Mike Coupe, chief executive of the supermarket chain, made the prediction as Brent crude was being traded at below 50 US dollars a barrel for the first time since 2009.
The industry benchmark has slumped from 118 US dollars a barrel in June and Chancellor George Osborne has warned it is “vital” that deep cuts in global prices are passed on to consumers at petrol pumps, through utility bills and air fares.
Sainsbury’s is one of four supermarkets to reduce prices by 2p per litre on both petrol and diesel this week.
Asked if he saw fuel prices getting to a pound per litre any time soon, Mr Coupe told BBC Radio 5 Live: “If the oil price continues to fall, almost certainly. We have certainly seen prices chased down, mainly by the supermarkets.
“You could feasibly see fuel prices fall below the £1 barrier.”
The energy industry has insisted deep cuts in global prices were already being passed on to customers after Mr Osborne announced a review of the impact on items such as fuel bills, air fares and the forecourt price of petrol.
Ministers said concerned industries were being watched “like hawks” and officials were examining what action might be taken if the fall in the global oil price was not adequately reflected in what the public was charged.
Mr Osborne welcomed a move by four major supermarkets to cut 2p from the cost of a litre of petrol but said more action was required.
After leading a discussion of the issue at Monday’s Cabinet meeting, he said it was “vital this is passed on to families at petrol pumps, through utility bills and air fares”.
Energy Secretary Ed Davey said: “The Government will be watching energy companies like hawks to ensure falls in wholesale gas prices are passed on as quickly as possible to consumers.”
The sector is already the subject of an investigation by the Competition and Markets Authority.
Energy UK chief executive Lawrence Slade insisted cuts in the wholesale price of gas were being passed on in full - with consumers now able to pay £100 less a year if they looked for the best deals.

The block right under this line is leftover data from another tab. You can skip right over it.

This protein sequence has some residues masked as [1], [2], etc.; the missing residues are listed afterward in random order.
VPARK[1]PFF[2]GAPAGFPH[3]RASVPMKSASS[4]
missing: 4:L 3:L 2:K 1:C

“Energy suppliers are passing on price cuts to customers.
“When people shop around they can easily find deals that are over £100 cheaper than this time last year and in line with cuts in wholesale energy prices.”
A Treasury spokesman said: “The Government is conducting studies of industries like the utilities and the airlines. We are examining if any action needs to be taken.”
Chief Secretary to the Treasury Danny Alexander told ITV News: “The fall in oil price is a benefit to most of the UK economy provided that the benefits are passed on at the pumps, in the cost of holidays and in the cost of heating homes.
“We also need to support the North Sea oil and gas sector because that is adversely affected by this, it is the biggest industrial investor in the UK.
“So that is why we are also putting in place a more beneficial tax environment.
“But by and large this is a big benefit to everyone else.”
Shadow energy secretary Caroline Flint said: “The Tories have had five years to deal with the problem of energy companies not passing on reductions in wholesale costs and have done absolutely nothing about it.
“Labour has consistently said that the regulator should have the power to force energy companies to cut their prices when wholesale costs fall.
“We need action, not another inquiry. If this Government won’t put an end to rip-off energy bills and give the regulator the power to cut prices, then the next Labour government will.”
AA spokesman Luke Bosdet said if Mr Coupe’s prediction was correct it would be the first time the £1-per-litre level had been breached since the autumn of 2008.
He said the battle for customers between supermarkets was creating “extremely competitive” pricing, with costs at some outlets in some areas pushing towards £1.
However, he added that drivers face a “postcode lottery” with average prices across the country still above 110p per litre.
Tom Lyon, energy expert at price comparison site uSwitch.com, said: “It’s only right that consumers should benefit from lower wholesale energy costs.
“Whilst quick to pass on rising costs, the big six energy suppliers are yet to reduce bills for the majority of their customers who are on standard tariffs.
“It’s now high time for one of the big six to cut their standard prices and help hard-pressed households, and lay down the gauntlet to the others to do the same.
“With the average bill now an eye-watering £1,265 - 168% higher than a decade ago - it’s little wonder that energy costs top consumers’ concerns.
“The best advice for those worried about energy bills is to shop around, as our experience shows that on average most people who do can save over £220 a year.”